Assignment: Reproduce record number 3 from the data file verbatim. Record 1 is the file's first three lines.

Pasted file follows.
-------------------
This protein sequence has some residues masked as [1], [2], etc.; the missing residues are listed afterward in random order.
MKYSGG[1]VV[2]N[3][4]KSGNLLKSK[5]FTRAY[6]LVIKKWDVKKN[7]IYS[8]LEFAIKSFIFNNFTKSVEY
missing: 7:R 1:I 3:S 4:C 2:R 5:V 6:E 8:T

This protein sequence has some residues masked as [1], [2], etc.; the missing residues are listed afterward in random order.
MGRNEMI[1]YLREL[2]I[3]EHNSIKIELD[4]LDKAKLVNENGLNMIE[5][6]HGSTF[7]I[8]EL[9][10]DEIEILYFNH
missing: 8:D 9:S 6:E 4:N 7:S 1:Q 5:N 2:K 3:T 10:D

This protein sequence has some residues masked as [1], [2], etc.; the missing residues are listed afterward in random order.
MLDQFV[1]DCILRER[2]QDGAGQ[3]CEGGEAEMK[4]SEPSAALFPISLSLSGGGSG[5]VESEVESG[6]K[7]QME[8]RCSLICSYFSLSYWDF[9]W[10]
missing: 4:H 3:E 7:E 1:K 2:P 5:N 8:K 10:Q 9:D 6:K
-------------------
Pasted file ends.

This protein sequence has some residues masked as [1], [2], etc.; the missing residues are listed afterward in random order.
MLDQFV[1]DCILRER[2]QDGAGQ[3]CEGGEAEMK[4]SEPSAALFPISLSLSGGGSG[5]VESEVESG[6]K[7]QME[8]RCSLICSYFSLSYWDF[9]W[10]
missing: 4:H 3:E 7:E 1:K 2:P 5:N 8:K 10:Q 9:D 6:K